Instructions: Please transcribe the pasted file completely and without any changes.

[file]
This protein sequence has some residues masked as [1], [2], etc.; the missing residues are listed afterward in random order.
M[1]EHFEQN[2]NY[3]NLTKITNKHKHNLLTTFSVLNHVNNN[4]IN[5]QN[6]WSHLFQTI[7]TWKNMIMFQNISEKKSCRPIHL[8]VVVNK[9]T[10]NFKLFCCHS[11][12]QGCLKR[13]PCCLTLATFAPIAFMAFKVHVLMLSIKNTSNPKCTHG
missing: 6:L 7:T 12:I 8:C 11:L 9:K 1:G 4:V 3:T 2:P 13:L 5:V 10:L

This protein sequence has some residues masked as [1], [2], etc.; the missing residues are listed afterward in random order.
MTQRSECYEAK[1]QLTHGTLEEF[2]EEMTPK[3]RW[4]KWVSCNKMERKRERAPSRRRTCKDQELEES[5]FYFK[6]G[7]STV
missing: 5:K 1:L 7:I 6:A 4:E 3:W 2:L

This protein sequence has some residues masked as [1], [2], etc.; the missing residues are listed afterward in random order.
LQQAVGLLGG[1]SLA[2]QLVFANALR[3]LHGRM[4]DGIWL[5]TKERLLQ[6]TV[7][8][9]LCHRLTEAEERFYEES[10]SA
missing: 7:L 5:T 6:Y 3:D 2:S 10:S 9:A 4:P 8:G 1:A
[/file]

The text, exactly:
This protein sequence has some residues masked as [1], [2], etc.; the missing residues are listed afterward in random order.
M[1]EHFEQN[2]NY[3]NLTKITNKHKHNLLTTFSVLNHVNNN[4]IN[5]QN[6]WSHLFQTI[7]TWKNMIMFQNISEKKSCRPIHL[8]VVVNK[9]T[10]NFKLFCCHS[11][12]QGCLKR[13]PCCLTLATFAPIAFMAFKVHVLMLSIKNTSNPKCTHG
missing: 6:L 7:T 12:I 8:C 11:L 9:K 1:G 4:V 3:T 2:P 13:L 5:V 10:L

This protein sequence has some residues masked as [1], [2], etc.; the missing residues are listed afterward in random order.
MTQRSECYEAK[1]QLTHGTLEEF[2]EEMTPK[3]RW[4]KWVSCNKMERKRERAPSRRRTCKDQELEES[5]FYFK[6]G[7]STV
missing: 5:K 1:L 7:I 6:A 4:E 3:W 2:L

This protein sequence has some residues masked as [1], [2], etc.; the missing residues are listed afterward in random order.
LQQAVGLLGG[1]SLA[2]QLVFANALR[3]LHGRM[4]DGIWL[5]TKERLLQ[6]TV[7][8][9]LCHRLTEAEERFYEES[10]SA
missing: 7:L 5:T 6:Y 3:D 2:S 10:S 9:A 4:P 8:G 1:A